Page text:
26 Mars 2019
In 2020, Japan is inviting athletes from around the world to take part in the Tokyo Olympic Games. We are hoping for the games to be fair and peaceful. At the same time, we are worried about plans to host baseball and softball competitions in Fukushima City, just 50 km away from the ruins of the Fukushima Dai-ichi nuclear power plant. It was here, in 2011, that multiple nuclear meltdowns took place, spreading radioactivity across Japan and the Pacific Ocean – a catastrophe comparable only to the nuclear meltdown of Chernobyl.
The ecological and social consequences of this catastrophe can be seen everywhere in the country: whole families uprooted from their ancestral homes, deserted evacuation zones, hundreds of thousands of bags of irradiated soil dumped all over the country, contaminated forests, rivers and lakes. Normality has not returned to Japan. The reactors continue to be a radiation hazard as further catastrophes could occur at any time. Every day adds more radioactive contamination to the ocean, air and soil. Enormous amounts of radioactive waste are stored on the premises of the power plant in the open air. Should there be another earthquake, these would pose a grave danger to the population and the environment. The nuclear catastrophe continues today. On the occasion of the Olympic Games 2020, we are planning an international campaign. Our concern is that athletes and visitors to the games could be harmed by the radioactive contamination in the region, especially those people more vulnerable to radiation, children and pregnant women.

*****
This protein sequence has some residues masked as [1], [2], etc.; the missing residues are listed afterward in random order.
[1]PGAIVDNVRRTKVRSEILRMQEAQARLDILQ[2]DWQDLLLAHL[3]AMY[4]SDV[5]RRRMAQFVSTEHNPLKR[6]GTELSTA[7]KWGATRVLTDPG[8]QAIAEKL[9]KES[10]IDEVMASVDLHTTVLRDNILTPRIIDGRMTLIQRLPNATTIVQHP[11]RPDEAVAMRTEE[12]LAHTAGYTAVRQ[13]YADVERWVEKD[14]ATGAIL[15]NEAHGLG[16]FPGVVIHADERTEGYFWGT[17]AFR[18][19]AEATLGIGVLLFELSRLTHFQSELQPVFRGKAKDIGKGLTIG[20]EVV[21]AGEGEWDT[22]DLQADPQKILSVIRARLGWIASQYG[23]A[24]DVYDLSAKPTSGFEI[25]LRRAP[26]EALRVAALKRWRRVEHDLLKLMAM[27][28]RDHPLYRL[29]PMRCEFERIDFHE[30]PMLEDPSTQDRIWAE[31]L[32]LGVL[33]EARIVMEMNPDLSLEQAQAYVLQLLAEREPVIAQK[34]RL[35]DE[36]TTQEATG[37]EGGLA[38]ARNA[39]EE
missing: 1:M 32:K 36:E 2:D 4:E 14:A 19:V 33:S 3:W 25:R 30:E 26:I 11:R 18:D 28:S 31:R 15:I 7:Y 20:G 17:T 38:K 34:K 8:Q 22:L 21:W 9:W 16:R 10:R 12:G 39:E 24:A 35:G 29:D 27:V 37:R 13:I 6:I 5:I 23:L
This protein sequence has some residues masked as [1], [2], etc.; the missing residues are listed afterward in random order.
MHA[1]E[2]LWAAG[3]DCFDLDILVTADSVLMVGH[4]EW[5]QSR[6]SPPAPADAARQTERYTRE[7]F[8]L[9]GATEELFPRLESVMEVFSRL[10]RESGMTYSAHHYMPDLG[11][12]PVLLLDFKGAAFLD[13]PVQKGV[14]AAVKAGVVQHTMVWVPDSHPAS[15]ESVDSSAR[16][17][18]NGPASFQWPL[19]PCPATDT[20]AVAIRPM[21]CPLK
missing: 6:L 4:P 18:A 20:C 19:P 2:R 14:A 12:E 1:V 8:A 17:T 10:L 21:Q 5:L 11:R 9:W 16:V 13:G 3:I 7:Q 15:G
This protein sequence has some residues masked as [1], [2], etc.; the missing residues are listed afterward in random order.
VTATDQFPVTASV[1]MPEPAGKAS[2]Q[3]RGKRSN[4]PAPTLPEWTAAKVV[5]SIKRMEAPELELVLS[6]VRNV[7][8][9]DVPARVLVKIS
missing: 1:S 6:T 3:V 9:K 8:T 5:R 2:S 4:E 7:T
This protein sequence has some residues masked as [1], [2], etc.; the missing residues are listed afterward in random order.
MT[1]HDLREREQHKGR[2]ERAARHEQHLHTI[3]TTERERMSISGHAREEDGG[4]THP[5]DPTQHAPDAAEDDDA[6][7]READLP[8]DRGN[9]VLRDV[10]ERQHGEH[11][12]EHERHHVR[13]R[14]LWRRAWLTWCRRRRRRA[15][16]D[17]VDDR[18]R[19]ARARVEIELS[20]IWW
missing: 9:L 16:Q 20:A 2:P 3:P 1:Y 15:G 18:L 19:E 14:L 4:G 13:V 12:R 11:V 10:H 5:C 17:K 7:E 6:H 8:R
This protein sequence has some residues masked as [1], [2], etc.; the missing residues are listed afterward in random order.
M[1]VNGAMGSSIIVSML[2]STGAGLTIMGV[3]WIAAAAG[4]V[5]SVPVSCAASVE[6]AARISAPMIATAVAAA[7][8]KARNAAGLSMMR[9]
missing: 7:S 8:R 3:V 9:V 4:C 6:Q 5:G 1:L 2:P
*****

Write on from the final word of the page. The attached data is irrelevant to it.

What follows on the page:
According to official Japanese government estimates, the Olympic Games will cost more than the equivalent of 12 billion Euros. At the same time, the Japanese government is threatening to cut support to all evacuees who are unwilling to return to the region. International regulations limit the permitted dose for the general public of additional radiation following a nuclear accident to 1 mSv per year. In areas where evacuation orders were recently lifted, the returning population will be exposed to levels up to 20 mSv per year. Even places that have undergone extensive decontamination efforts could be recontaminated at any time by unfavourable weather conditions, as mountains and forests serve as a continuous depot for radioactive particles. Our campaign will focus on educating the public about the dangers of the nuclear industry. We will explain what health threats the Japanese population was and is exposed to today. Even during normal operations, nuclear power plants pose a threat to public health – especially to infants and unborn children. There is still no safe permanent depository site for the toxic inheritance of the nuclear industry anywhere on earth, that is a fact.